With respect to the instant apparatus, the means for recording a plurality of values of the electrical characteristic being monitored as a function of time during etching receives the output signal from the analyzer. Said means include, without limitation, electrical signal storage devices, computers, and programmable controllers which are well known in the art.
In alternative embodiments, the apparatus additionally comprises any one or more of a means for determining an instantaneous etch rate in real time from at least two of the recorded plurality of values, a means for determining an average etch rate in real time from at least two of the recorded plurality of values, or a means for determining an etching end point in real time from at least two of the recorded plurality of values. Such means include, without limitation, signal analyzers, computers, and programmable controllers which are well known in the art, and which may be separate from, or part of, electrical characteristic monitoring device.
In yet another alternative embodiment, the apparatus of the present invention may comprise a means such as a computer or a programmable controller which is responsive to the end point determining means, the average etch rate determining means, or the instantaneous etch rate determining means, and which means may, in turn, control the etch process such as by actuating a wafer handling means. Furthermore, electrical characteristic monitoring device can likewise comprise an impedance analyzer and a computer or a programmable controller, the computer or programmable controller providing feedback control to initiate, control, and terminate an etching operation. Impedance analyzers, computers, and programmable controllers are well known in the art.
Finally, it is noted that many of the disclosed means may be assembled as discrete elements or together in a combined element without affecting the essential function thereof.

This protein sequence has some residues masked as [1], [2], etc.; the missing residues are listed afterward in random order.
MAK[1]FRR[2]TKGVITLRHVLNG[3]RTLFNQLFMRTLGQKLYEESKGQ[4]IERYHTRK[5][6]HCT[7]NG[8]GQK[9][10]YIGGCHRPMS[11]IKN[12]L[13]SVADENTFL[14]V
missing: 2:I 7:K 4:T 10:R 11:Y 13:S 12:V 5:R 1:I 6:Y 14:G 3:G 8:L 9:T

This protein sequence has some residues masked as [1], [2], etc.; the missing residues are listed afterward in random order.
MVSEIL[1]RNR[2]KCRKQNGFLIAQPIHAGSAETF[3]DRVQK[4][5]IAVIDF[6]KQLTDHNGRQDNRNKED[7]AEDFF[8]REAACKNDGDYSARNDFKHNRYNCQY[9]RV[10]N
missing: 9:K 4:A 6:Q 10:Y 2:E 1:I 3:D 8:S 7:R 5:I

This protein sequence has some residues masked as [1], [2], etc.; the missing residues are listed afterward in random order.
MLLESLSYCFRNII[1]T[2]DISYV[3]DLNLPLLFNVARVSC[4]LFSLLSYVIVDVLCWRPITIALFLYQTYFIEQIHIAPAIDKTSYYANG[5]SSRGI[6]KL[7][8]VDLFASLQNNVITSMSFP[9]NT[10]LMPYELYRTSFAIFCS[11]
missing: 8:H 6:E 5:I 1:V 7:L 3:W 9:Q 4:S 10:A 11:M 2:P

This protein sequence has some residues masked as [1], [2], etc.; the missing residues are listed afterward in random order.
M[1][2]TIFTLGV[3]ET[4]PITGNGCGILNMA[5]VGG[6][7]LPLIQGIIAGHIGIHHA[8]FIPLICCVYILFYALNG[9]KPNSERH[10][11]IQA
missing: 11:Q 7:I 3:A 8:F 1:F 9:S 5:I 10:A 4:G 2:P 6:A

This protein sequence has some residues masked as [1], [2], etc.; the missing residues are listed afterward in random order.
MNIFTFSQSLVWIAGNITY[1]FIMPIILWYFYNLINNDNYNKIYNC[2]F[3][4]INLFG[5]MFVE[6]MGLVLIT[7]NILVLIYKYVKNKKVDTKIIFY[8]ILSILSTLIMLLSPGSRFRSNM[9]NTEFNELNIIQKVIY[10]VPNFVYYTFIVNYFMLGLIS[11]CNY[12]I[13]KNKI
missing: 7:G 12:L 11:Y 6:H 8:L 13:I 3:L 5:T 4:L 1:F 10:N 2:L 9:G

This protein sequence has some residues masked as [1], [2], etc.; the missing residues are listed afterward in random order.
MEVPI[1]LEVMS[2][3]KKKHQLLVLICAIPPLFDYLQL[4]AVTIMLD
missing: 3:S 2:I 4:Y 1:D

Thus there has been shown an improved real-time in-situ monitoring method and apparatus which provide accurate, non-contact, monitoring of an etching characteristic of an etching process. Such a method and apparatus are inexpensive to implement and ensure the integrity of the etched wafer or wafers. Etching of a wafer can be controlled precisely.
While the invention has been particularly shown and described with reference to specific embodiments thereof, it will be understood by those skilled in the art that various changes in form and detail may be made thereto, and that other embodiments of the present invention beyond embodiments specifically described herein may be made or practiced without departing from the spirit of the invention. System condition parameters, such as impedance analyzer frequency, etc., may need to be adjusted accordingly to obtain optimum detection sensitivity. Similarly, other changes, combinations and modifications of the presently disclosed embodiments will also become apparent. The embodiments disclosed and the details thereof are intended to teach the practice of the invention and are intended to be illustrative and not limiting. Accordingly, such apparent but undisclosed embodiments, changes, combinations, and modifications are considered to be within the spirit and scope of the present invention as limited solely by the appended claims.
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|U.S. Classification||156/345.16, 257/E21.528|
|International Classification||G01N17/00, G01N27/02, H01L21/66|
|Cooperative Classification||H01L22/26, B24B37/013|
|European Classification||B24B37/013, H01L22/26, G01N17/00, G01N27/02|
|Dec 14, 2001||FPAY||Fee payment|
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|Nov 18, 2005||FPAY||Fee payment|
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|Jan 21, 2010||FPAY||Fee payment|
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|Sep 3, 2015||AS||Assignment|
Owner name: GLOBALFOUNDRIES U.S. 2 LLC, NEW YORK
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|Oct 5, 2015||AS||Assignment|
Owner name: GLOBALFOUNDRIES INC., CAYMAN ISLANDS